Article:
Your Bag, Please
It was finally here. The last day of this dreadful mountain. The weather had finally improved — no rain or snow for our last day of hiking. I was so excited to leave. I knew there would be real food at the end of this day and a real bed and access to wifi. Oh, and the beginning of the safari — the dessert for some, but the main course for me.
To make our lives easier, the porters had always carried our sleeping bags and other gear. They left after us and always arrived before us. Usually, in sweatshirts and jeans. Talk about perspective. We usually carried a day pack with a few nalgenes for hydration on our 3–4 hour hikes between camps. The most frustrating experience was when they so kindly offered their help.
Let me take your (day) bag for you. I’d like to carry it for you.
It was the offer of help that sunk every ego. And Tembo — the nickname given to my another guide who helped me put my gaiters on each morning — was as furious as his namesake. It was the last day; I wanted to carry my backpack of cookies and water. Yet, I guess the weakness I displayed over the prior 6 days meant they didn’t want me to break on the final stretch. Or more likely, they could see through me. With my characteristic stubbornness, I said no until they were unrelenting. I don’t really think I had a choice.
The Final Stretch
At some point, I felt good. Despite the toe problems I was still having and the wet rocks on our way down, I thought I was fine. Until I fell and cut my palm. Ugh, blood. Okay, you really just have to listen. You are literally stripped of all things to carry but your body weight and even that was just slightly too much.
As things had always gone, our groups split after our last stopping point within the park. It would be about 2 hours left until we exited the park. A walk down steep rocks and then gravelly, winding roads. Until we finally did it. We reached the end, signed out of the park and were on our way to a “celebration meal.”
I felt like a changed person. I had learned so many things about myself and my peers. I made resolutions to myself that would eventually lead to significant challenges upon my return back to the real world of the HBS bubble (7 days later).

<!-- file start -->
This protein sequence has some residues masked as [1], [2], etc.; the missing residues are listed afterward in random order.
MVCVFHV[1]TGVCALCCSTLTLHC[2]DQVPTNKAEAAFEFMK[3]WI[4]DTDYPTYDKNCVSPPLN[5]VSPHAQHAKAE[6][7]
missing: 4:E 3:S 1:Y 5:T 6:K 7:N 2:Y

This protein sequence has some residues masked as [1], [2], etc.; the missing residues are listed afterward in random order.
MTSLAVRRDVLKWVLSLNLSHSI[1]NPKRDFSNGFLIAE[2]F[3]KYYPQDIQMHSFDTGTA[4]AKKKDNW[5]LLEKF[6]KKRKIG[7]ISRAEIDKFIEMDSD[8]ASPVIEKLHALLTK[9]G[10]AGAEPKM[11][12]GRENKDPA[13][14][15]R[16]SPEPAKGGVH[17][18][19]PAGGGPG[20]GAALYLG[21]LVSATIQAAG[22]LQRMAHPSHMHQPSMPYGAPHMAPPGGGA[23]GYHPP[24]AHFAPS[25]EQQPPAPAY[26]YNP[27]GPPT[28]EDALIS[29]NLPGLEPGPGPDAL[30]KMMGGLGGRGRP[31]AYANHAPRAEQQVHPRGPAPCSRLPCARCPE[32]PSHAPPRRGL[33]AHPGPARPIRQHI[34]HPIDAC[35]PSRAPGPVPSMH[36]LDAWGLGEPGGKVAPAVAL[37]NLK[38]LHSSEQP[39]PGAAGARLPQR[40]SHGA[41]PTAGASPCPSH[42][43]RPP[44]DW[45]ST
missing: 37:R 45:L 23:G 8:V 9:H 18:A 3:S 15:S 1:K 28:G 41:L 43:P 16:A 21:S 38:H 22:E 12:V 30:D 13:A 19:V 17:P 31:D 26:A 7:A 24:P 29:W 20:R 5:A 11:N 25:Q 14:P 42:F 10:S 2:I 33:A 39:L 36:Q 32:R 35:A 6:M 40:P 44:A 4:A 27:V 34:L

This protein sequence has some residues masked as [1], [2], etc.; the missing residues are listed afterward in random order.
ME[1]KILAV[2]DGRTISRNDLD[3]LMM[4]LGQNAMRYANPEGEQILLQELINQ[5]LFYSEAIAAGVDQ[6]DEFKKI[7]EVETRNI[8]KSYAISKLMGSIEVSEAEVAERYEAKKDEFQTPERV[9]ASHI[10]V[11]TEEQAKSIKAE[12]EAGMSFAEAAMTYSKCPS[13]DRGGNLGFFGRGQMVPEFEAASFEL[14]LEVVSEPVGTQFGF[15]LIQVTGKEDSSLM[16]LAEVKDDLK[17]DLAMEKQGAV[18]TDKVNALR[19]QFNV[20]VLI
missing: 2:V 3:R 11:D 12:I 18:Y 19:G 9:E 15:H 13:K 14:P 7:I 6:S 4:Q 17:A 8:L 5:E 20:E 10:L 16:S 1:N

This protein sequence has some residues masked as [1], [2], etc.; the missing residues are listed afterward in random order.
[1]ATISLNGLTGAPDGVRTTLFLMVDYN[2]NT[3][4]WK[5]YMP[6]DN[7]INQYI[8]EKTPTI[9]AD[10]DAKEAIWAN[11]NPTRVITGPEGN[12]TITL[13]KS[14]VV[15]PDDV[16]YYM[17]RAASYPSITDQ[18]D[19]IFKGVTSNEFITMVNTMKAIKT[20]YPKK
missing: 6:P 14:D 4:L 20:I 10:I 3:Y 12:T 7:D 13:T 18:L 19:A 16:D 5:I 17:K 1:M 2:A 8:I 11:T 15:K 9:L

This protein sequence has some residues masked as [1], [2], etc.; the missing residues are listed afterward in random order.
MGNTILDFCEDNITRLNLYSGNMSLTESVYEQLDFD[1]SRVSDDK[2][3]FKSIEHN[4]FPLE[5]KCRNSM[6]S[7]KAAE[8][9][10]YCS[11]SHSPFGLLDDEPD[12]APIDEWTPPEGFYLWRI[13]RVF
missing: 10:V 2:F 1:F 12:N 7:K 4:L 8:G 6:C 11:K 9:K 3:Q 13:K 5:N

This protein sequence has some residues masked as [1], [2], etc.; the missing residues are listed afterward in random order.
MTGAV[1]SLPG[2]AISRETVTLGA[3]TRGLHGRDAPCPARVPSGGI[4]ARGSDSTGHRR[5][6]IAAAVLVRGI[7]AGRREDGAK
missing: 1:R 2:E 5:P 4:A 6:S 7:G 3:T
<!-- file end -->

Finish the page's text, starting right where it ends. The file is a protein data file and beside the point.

The new-me was incredibly distant, inwardly focused and less outspoken. The change in my personality was noticed by peers and a then-significant-other. I came back broken in a way, but remade in a way that made so much more sense. The climb (and the 29 days total spent abroad) made clear that I only had time for those who I thought would give me their spare energy, would push me up a mountain and had my best interest in mind. Given the context of HBS, this meant I distanced myself from a large number of peers.
It was the mental break I needed to move forward. My toe nails eventually fell off, and things started a new. The only thing I regret is that I didn’t write this sooner. It would have explained the shift in my being after returning for spring semester. It would have explained why I had to end that relationship. It would have explained why those friendships became less one-sided. It would have explained why I re-discovered my old friend, optimism. It would have explained why I considered sharing the story of gratitude and appreciation for a sectionmate with all of my classmates…and why I was moved to tears after giving the 10 minute version of this story.
But alas, 10 months later and after many failed starts, I am able to put it all on paper. Please don’t ask “Was Kili amazing?” as that’s something of a trigger given how many times I felt pressured to provide that sugar-coated response.